State colleges' appeal soars in tough times

I didn't mean to hijack the thread. I just feel strongly that these days, no single blanket statement about affordability is necessarily true. It's a wait and see exercise.


<p>Not a hijack at all. A considerable reason for the appeal of state schools is the price. If the total price is higher than some privates, that is a major consideration. I don't foresee D getting any financial aid and she would have to go pretty far down the rankings for merit money, so a state school is definitely in her plans.</p>

<p>I think anyone checking out public schools should research state funding and the current status of budget deficits. In our case, PA is hurting, but PSU is funded only 10% by the state so cuts aren't as severe as those schools with richer funding.
Also, for top students, the honors program has priority registration, making it easy to get the classes you need for your major. That's on top of the heavy AP credits that many of these students bring in. My s could graduate in 3 years but doesn't want to -and we're not forcing the issue since he's instate and has generous scholarships. Some of his friends are starting masters degrees in their fourth year.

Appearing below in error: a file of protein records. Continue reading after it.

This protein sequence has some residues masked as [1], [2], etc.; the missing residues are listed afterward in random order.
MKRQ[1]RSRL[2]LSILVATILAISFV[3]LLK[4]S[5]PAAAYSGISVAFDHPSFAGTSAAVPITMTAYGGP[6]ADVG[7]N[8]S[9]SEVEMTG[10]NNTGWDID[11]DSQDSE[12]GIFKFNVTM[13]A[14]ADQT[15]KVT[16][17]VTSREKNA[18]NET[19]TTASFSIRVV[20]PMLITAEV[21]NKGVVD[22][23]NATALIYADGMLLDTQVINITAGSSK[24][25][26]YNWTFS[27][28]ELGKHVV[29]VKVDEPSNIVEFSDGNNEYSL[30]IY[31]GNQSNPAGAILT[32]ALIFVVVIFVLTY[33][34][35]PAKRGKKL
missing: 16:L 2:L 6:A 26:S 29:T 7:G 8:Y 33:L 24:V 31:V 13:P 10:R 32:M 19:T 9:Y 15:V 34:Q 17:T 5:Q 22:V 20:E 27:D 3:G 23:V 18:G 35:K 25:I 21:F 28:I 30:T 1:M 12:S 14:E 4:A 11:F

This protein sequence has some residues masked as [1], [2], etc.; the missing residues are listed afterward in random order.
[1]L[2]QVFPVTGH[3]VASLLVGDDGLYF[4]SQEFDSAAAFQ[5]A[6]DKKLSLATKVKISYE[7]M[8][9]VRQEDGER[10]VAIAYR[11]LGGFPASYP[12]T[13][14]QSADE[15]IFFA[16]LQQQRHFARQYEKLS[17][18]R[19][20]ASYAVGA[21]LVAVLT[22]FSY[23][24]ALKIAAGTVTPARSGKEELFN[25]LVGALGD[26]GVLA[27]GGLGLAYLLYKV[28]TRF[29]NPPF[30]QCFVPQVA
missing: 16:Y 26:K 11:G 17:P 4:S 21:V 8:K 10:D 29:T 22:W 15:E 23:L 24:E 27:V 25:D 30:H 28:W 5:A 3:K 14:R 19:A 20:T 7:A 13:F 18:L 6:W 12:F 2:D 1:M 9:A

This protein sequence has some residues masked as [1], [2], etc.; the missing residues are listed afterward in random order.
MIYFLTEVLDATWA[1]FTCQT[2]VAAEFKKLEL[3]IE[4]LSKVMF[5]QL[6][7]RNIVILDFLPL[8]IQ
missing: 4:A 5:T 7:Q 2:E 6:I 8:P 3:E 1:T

So a public school CAN be a good just depends on the state...and the student. For PSU, apps are up this year - and I believe it will become more selective...especially for certain schools like Eng and Business.</p>

<p>Adding to what DougBetsy said about the MD state universities - The Baltimore Sun published an article last week saying that the 3 main campuses; CP, Towson, Salisbury will not be admitting students that last year or the year before would have been admitted. Applications are up, and they cannot increase the size of the freshman class.</p>